Advocacy: Which Disability Law Applies to You?

Jim O'Donnell
Jim O’Donnell

In addition to writing  on legal issues and hearing loss for the HLAA Boston website, attorney and advocate Jim O’Donnel serves on the HLAA Boston Chapter Steering Committee and helps to coordinate the chapter Speaker Series. In this post, Jim discusses the laws that are designed to protect the rights of people with disabilities.  A must read to file away for reference!

People with disabilities generally know they have rights and that they are violated when they are not treated like everyone else. But what laws apply in any given situation? Let’s take a look at some of them: the broadest and most commonly known one is the Americans with Disabilities Act- aka the ADA. (Note: Hearing loss is presumed a disability under sensory category.) ADA covers employment, local and state government, public transportation and public accommodations operated by private parties. There is also a section on telecommunications relay.

Discrimination in employment covers hiring, promotions and equal treatment in the workplace. Complaints in this area goes to the Equal Employment Opportunity Commission (federal). Massachusetts also has a Commission Against Discrimination that handles disability complaints. However, a person must be able to perform the essential functions of the position with or without accommodations; so an individual with a brain injury and slow processing could not be a police dispatcher, where speed and accuracy are essential, but he might be able to do another administrative job. Likewise, if the job is to make deliveries, the employer does not have to alter the delivery setup to allow one person to do it in a wheelchair, which prevents the service being performed in timely way. This is called “undue burden.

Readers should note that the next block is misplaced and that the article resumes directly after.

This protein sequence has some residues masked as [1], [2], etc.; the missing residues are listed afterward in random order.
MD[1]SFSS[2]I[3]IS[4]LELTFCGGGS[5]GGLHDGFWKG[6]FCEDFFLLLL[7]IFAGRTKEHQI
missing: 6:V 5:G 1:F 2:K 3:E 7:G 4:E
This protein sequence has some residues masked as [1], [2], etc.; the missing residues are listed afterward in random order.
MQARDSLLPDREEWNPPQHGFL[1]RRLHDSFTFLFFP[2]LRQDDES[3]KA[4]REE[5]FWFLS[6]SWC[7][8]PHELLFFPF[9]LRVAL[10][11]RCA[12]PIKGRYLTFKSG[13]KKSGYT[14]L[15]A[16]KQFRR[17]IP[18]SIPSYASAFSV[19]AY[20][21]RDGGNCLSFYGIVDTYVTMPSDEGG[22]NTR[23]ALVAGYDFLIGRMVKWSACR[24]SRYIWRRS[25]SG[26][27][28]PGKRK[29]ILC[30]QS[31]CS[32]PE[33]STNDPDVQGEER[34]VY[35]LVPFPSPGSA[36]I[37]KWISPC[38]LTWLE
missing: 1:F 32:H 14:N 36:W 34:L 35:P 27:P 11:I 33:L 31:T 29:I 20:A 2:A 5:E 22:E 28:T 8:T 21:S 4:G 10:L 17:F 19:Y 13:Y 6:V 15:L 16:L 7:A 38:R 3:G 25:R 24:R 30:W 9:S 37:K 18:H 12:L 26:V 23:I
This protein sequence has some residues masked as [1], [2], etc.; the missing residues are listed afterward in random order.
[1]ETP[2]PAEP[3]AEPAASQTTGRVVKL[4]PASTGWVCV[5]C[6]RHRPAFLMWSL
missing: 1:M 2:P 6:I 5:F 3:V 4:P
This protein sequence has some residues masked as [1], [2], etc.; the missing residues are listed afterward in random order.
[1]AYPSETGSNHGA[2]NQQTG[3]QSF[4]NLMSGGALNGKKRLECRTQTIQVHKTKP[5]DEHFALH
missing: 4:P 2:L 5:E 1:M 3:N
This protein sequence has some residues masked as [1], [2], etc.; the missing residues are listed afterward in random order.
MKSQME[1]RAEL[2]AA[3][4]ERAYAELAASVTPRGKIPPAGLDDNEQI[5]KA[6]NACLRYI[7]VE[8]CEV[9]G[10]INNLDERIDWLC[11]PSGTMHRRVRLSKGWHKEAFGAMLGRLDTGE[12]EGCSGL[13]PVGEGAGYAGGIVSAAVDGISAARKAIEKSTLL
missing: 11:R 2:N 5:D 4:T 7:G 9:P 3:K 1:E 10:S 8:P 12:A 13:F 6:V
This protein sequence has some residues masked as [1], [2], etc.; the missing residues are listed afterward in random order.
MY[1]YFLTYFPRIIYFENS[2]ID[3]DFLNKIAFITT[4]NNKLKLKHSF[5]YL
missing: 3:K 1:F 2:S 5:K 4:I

Local and state government is supposed to be totally accessible in services, locations and programs. There’s a loophole in the law’s language that requires that appropriate changes need only be made if within “reasonable accommodation.” This language is designed to reduce burdensome costs. We have discussed this recently about a person with hearing loss serving in a jury who was given assistive devices but needed CART. The Court system found it too difficult to schedule a CART reporter, given the variability in court calendars.

Public Transportation and Accommodations also require accessibility with the same “reasonable accommodation” flexibility. These cover an enormous number of places: restaurants, hotels, theaters, amusement parks, local coffee shops. You name it; it’s covered under this law.

People encounter lack of required accommodations often: flashing fire alarms in hotels missing, movie theaters that still don’t provide captions (AMC and Regal do), airport announcements over loudspeakers but not on a screen, and lack of looped public spaces are just some examples. That’s where advocacy comes in, and HLAA Boston is your advocate. You, too, canbe an advocate, with us ready to back you up.

ADA was passed into law in 1992 but before that, the Rehabilitation Act of 1973 was issued which created many of the definitions used in the ADA. The Rehab Act was designed to prohibit discrimination toward people with disabilities in federal agencies and where federal money provides assistance. So that includes contractors, schools, public and private, senior centers and community centers, and many other institutions. But with ADA now, do we need this? This law is important in many ways. For example, in public schools where a student has a disability but no education plan is called for, the student gets what’s called a 504 Plan for some accommodations. 504 is a reference to the Rehab Act that requires no one be denied access to services in an entity that receives federal financial assistance. The Rehab Act is a useful resource for individuals to get full accommodations for their disability.

There are several other laws to consider: Telecommunications Act, Fair Housing Act, Air Carrier Access Act, Individuals with Disabilities Education Act and more. We’ll go over these next time and then examine situations that we, people with hearing loss, encounter and which law might apply.